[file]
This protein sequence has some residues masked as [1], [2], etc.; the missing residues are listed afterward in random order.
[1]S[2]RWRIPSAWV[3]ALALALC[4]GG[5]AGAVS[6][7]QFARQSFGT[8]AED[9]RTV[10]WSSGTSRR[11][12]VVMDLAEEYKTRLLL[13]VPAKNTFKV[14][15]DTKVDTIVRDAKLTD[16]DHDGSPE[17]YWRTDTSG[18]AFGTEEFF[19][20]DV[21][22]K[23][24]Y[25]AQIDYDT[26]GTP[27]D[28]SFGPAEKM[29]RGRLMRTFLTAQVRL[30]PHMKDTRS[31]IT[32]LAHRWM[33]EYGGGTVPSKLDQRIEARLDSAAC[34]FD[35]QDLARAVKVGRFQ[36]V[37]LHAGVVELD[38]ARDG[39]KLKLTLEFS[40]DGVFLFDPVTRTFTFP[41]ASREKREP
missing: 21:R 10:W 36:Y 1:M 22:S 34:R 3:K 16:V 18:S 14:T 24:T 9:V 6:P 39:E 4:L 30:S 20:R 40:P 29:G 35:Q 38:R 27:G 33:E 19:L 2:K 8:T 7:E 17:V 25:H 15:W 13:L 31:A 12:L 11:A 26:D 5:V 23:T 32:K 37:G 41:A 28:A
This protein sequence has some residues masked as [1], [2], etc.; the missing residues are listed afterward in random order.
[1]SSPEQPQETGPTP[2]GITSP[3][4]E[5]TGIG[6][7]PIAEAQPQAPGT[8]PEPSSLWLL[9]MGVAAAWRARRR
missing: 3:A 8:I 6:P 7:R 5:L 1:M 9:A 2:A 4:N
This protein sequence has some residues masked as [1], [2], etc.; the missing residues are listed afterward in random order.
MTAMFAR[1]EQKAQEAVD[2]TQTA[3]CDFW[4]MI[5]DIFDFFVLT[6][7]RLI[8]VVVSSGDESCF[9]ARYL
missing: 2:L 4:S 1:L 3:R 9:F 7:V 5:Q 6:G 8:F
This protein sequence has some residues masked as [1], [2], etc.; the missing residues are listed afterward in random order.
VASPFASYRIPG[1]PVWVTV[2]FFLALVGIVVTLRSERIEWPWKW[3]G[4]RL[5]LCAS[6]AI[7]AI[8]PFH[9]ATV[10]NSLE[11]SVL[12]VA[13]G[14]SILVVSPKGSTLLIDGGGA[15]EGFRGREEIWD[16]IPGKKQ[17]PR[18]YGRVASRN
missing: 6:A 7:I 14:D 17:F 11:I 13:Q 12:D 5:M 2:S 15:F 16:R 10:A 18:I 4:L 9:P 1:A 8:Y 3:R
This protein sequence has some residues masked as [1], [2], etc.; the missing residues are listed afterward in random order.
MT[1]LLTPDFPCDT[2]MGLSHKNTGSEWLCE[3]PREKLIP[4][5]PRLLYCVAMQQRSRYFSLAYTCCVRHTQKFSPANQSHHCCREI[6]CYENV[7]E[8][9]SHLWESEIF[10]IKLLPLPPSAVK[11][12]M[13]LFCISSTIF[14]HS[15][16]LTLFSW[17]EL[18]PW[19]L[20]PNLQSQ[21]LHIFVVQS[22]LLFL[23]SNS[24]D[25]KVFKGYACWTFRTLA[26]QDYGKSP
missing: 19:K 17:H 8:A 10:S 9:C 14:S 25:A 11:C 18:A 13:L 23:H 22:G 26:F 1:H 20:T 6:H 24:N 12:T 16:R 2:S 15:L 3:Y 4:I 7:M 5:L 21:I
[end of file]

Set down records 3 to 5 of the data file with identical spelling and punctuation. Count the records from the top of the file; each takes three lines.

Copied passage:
This protein sequence has some residues masked as [1], [2], etc.; the missing residues are listed afterward in random order.
MTAMFAR[1]EQKAQEAVD[2]TQTA[3]CDFW[4]MI[5]DIFDFFVLT[6][7]RLI[8]VVVSSGDESCF[9]ARYL
missing: 2:L 4:S 1:L 3:R 9:F 7:V 5:Q 6:G 8:F
This protein sequence has some residues masked as [1], [2], etc.; the missing residues are listed afterward in random order.
VASPFASYRIPG[1]PVWVTV[2]FFLALVGIVVTLRSERIEWPWKW[3]G[4]RL[5]LCAS[6]AI[7]AI[8]PFH[9]ATV[10]NSLE[11]SVL[12]VA[13]G[14]SILVVSPKGSTLLIDGGGA[15]EGFRGREEIWD[16]IPGKKQ[17]PR[18]YGRVASRN
missing: 6:A 7:I 14:D 17:F 11:I 13:Q 12:D 5:M 2:S 15:F 16:R 10:A 18:I 4:L 9:P 1:A 8:Y 3:R
This protein sequence has some residues masked as [1], [2], etc.; the missing residues are listed afterward in random order.
MT[1]LLTPDFPCDT[2]MGLSHKNTGSEWLCE[3]PREKLIP[4][5]PRLLYCVAMQQRSRYFSLAYTCCVRHTQKFSPANQSHHCCREI[6]CYENV[7]E[8][9]SHLWESEIF[10]IKLLPLPPSAVK[11][12]M[13]LFCISSTIF[14]HS[15][16]LTLFSW[17]EL[18]PW[19]L[20]PNLQSQ[21]LHIFVVQS[22]LLFL[23]SNS[24]D[25]KVFKGYACWTFRTLA[26]QDYGKSP
missing: 19:K 17:H 8:A 10:S 9:C 14:S 25:A 11:C 18:A 13:L 23:H 22:G 26:F 1:H 20:T 6:H 24:N 12:T 16:R 2:S 15:L 3:Y 4:I 7:M 5:L 21:I